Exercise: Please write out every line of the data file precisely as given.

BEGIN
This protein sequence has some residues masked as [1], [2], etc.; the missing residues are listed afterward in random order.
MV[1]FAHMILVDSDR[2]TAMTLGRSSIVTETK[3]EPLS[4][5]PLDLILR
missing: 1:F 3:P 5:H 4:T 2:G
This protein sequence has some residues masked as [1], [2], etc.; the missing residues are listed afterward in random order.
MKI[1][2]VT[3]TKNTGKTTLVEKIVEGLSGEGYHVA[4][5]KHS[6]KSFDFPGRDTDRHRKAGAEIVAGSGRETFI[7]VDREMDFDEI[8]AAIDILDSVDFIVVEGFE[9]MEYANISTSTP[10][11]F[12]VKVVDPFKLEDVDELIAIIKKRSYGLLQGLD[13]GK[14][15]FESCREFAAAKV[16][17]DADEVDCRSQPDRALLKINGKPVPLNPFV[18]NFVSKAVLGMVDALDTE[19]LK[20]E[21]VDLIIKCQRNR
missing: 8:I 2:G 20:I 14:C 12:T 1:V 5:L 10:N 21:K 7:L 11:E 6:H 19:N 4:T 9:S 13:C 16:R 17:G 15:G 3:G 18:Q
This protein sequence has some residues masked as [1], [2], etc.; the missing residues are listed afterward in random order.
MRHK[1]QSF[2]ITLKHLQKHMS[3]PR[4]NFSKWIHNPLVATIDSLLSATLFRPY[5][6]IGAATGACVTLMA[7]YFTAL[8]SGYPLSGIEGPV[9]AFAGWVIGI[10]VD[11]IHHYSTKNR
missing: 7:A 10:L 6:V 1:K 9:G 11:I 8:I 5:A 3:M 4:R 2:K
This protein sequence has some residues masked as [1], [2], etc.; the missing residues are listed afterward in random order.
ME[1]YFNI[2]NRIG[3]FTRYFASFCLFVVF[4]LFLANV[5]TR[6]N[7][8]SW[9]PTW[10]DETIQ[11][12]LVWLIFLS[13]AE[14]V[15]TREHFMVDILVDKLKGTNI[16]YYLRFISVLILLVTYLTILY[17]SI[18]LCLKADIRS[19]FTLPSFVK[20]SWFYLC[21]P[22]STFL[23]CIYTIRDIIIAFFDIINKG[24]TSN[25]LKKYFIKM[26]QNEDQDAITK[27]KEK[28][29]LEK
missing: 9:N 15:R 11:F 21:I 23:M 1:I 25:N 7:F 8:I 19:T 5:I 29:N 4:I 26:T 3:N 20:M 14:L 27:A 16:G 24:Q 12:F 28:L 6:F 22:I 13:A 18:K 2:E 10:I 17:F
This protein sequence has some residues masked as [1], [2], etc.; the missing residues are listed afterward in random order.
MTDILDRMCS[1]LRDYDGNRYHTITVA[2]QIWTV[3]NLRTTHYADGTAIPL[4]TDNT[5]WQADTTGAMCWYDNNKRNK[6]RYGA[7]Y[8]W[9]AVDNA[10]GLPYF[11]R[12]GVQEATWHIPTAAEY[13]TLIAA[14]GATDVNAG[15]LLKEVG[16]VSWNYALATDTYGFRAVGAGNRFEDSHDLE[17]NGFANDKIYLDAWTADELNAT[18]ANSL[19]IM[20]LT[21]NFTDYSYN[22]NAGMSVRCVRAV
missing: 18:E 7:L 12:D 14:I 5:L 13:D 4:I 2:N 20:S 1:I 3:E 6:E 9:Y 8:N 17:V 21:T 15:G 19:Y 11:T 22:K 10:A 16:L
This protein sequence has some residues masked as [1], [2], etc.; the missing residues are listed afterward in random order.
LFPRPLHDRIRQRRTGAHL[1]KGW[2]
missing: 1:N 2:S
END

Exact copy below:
This protein sequence has some residues masked as [1], [2], etc.; the missing residues are listed afterward in random order.
MV[1]FAHMILVDSDR[2]TAMTLGRSSIVTETK[3]EPLS[4][5]PLDLILR
missing: 1:F 3:P 5:H 4:T 2:G
This protein sequence has some residues masked as [1], [2], etc.; the missing residues are listed afterward in random order.
MKI[1][2]VT[3]TKNTGKTTLVEKIVEGLSGEGYHVA[4][5]KHS[6]KSFDFPGRDTDRHRKAGAEIVAGSGRETFI[7]VDREMDFDEI[8]AAIDILDSVDFIVVEGFE[9]MEYANISTSTP[10][11]F[12]VKVVDPFKLEDVDELIAIIKKRSYGLLQGLD[13]GK[14][15]FESCREFAAAKV[16][17]DADEVDCRSQPDRALLKINGKPVPLNPFV[18]NFVSKAVLGMVDALDTE[19]LK[20]E[21]VDLIIKCQRNR
missing: 8:I 2:G 20:I 14:C 12:T 1:V 5:L 10:N 21:K 7:L 11:E 6:H 19:N 4:T 9:S 13:C 16:R 17:G 15:G 3:G 18:Q
This protein sequence has some residues masked as [1], [2], etc.; the missing residues are listed afterward in random order.
MRHK[1]QSF[2]ITLKHLQKHMS[3]PR[4]NFSKWIHNPLVATIDSLLSATLFRPY[5][6]IGAATGACVTLMA[7]YFTAL[8]SGYPLSGIEGPV[9]AFAGWVIGI[10]VD[11]IHHYSTKNR
missing: 7:A 10:L 6:V 1:K 9:G 11:I 8:I 5:A 3:M 4:R 2:K
This protein sequence has some residues masked as [1], [2], etc.; the missing residues are listed afterward in random order.
ME[1]YFNI[2]NRIG[3]FTRYFASFCLFVVF[4]LFLANV[5]TR[6]N[7][8]SW[9]PTW[10]DETIQ[11][12]LVWLIFLS[13]AE[14]V[15]TREHFMVDILVDKLKGTNI[16]YYLRFISVLILLVTYLTILY[17]SI[18]LCLKADIRS[19]FTLPSFVK[20]SWFYLC[21]P[22]STFL[23]CIYTIRDIIIAFFDIINKG[24]TSN[25]LKKYFIKM[26]QNEDQDAITK[27]KEK[28][29]LEK
missing: 9:N 15:R 11:F 21:I 23:M 1:I 25:N 7:F 8:I 19:T 5:I 29:N 4:I 26:T 3:N 20:M 14:L 27:A 16:G 24:Q 12:F 28:L 6:F 22:I 13:A 18:K 2:E 10:I 17:F
This protein sequence has some residues masked as [1], [2], etc.; the missing residues are listed afterward in random order.
MTDILDRMCS[1]LRDYDGNRYHTITVA[2]QIWTV[3]NLRTTHYADGTAIPL[4]TDNT[5]WQADTTGAMCWYDNNKRNK[6]RYGA[7]Y[8]W[9]AVDNA[10]GLPYF[11]R[12]GVQEATWHIPTAAEY[13]TLIAA[14]GATDVNAG[15]LLKEVG[16]VSWNYALATDTYGFRAVGAGNRFEDSHDLE[17]NGFANDKIYLDAWTADELNAT[18]ANSL[19]IM[20]LT[21]NFTDYSYN[22]NAGMSVRCVRAV
missing: 18:E 7:L 12:D 14:I 5:L 13:D 4:I 2:N 20:S 1:I 3:E 6:E 9:Y 8:N 17:V 21:T 15:G 19:Y 11:T 22:K 10:A 16:L
This protein sequence has some residues masked as [1], [2], etc.; the missing residues are listed afterward in random order.
LFPRPLHDRIRQRRTGAHL[1]KGW[2]
missing: 1:N 2:S